Hi Isabelle, yes we did it exactly as you suggested, using bullet or butt connectors to join one light to another using an additional piece of wire to bridge between each light on both the positive and negative sides. We felt that using a butt connector to join the two wires before going into the light was more robust than trying to jam both wires into the connection point on the light. Hope this helps 🙂

  7. Hi, how did you install your computer fans ?

    1. Avatar photo

      We wired them into our 12V fuse board via a switch. We cut a hole in the roof the van which we attached a mushroom vent to, and then the computer fan was mounted beneath this. Hope that helps!

      1. Hi. Can I ask why you put computer fans in please???

        1. Avatar photo

          Hi Carole, we installed them as ventilation to promote air circulation. Thanks!

  8. Hi there – the link in your components list for Victron Energy MPPT 100/30 charge controller is broken… I’ve tried Amazon but there’s a vast array of them… I’m not sure what one to choose! Do you have a link please? Many thanks, Arlene

    1. Avatar photo

      Hi Arlene, thanks for getting in touch! I have just updated the link in the article and have also included a link to it below in our shop. We are price matched on all Victron equipment and have free delivery 🙂

  9. Hey Climbers!
    We’re currently building our conversion (with plenty of help from your book!) and wanted to know; how do you wire the consumer unit to the inverter?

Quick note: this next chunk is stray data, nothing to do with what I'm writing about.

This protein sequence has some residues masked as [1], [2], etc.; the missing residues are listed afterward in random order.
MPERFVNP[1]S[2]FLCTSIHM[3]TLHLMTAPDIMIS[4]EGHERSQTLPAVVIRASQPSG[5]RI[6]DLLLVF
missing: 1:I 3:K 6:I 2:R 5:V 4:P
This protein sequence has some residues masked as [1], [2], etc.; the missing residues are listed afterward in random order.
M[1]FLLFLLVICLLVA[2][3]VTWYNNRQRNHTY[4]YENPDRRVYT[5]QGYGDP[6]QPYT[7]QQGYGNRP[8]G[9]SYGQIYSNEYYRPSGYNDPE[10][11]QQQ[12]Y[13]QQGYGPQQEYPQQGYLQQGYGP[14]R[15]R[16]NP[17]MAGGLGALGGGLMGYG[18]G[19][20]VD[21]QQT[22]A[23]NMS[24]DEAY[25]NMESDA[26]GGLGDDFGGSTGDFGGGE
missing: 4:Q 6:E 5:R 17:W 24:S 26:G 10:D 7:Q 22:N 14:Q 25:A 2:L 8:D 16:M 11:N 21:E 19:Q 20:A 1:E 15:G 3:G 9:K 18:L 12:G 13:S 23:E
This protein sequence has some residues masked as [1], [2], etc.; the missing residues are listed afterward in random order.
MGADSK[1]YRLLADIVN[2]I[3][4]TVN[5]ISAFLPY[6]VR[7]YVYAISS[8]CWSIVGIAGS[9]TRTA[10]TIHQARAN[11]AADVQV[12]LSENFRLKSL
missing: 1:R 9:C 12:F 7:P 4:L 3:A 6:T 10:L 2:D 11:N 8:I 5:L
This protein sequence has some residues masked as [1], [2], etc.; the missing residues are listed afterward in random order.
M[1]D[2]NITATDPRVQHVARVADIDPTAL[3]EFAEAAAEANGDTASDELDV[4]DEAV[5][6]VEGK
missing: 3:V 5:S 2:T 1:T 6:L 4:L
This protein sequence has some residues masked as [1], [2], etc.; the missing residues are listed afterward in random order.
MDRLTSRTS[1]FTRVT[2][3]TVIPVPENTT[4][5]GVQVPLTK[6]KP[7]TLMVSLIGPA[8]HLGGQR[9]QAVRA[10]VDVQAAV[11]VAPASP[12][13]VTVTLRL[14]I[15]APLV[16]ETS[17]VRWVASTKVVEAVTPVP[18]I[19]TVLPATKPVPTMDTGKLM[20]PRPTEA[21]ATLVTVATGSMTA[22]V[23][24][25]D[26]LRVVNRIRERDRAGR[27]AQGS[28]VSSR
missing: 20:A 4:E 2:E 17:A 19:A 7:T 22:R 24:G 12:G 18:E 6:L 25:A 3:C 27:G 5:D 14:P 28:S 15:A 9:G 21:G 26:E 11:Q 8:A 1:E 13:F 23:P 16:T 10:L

1. Avatar photo

      Hey Luis, we’ve just dropped you an email with a couple of illustrations that should hopefully help! Thanks, Charlie & Dale

  10. Hi there. Great site BTW. You say above you added the voltage of your solar panels as voltage is added in parallel but amps stay the same. But your linked solar page says the opposite. I’m guessing from another answer that you went for the parallel option, or did you just want a controller that would allow either series or parallel? Thanks.

    1. Avatar photo

      Hi Simon, sorry for the confusion! We have made a typo above, voltage is added when solar panels are wired in series and amps stay the same. This is what we did – if you wire in parallel, on cloudy days you can struggle to get enough voltage to charge. The voltage of a single 100W panel is around 22V, so if you wire in parallel you will only have a total of 22V. On a cloudy day you may only achieve half of this, and ~14V is required to charge. Hope that makes sense!

  11. Hiya I am currently doing the wiring of my van but are coming unstuck on the midi fuse part of the wiring how do I work out what size fuses to use ??

    1. Avatar photo

      Hi Harriet, you enquired about our Nomadic Energy electrical design service but we never heard back from you – if you purchase all of your components through us, we will let you know exactly what size fuse is required for every part of your system and provide all of these, as well as explain how to install everything 🙂 if you have our book, The Van Conversion Bible, we also explain how to size fuses on page 76. Thanks!

  12. Hi Guys thanks for so much good really useful clear content. I’m just embarking on a conversion myself& the wiring is one of the most daunting aspects. I just have one quick question, I would also like to wire a 2 way switch for some lights and I noticed in your description you said it would require a 3 core plus earth cable, however when I look at the wiring diagram you have supplied, I can only see 3 cores between the two switches? It’s possible I’ve missed something really simple so apologies if thats the case! Any help greatly appreciated. Many thanks. John

    1. Avatar photo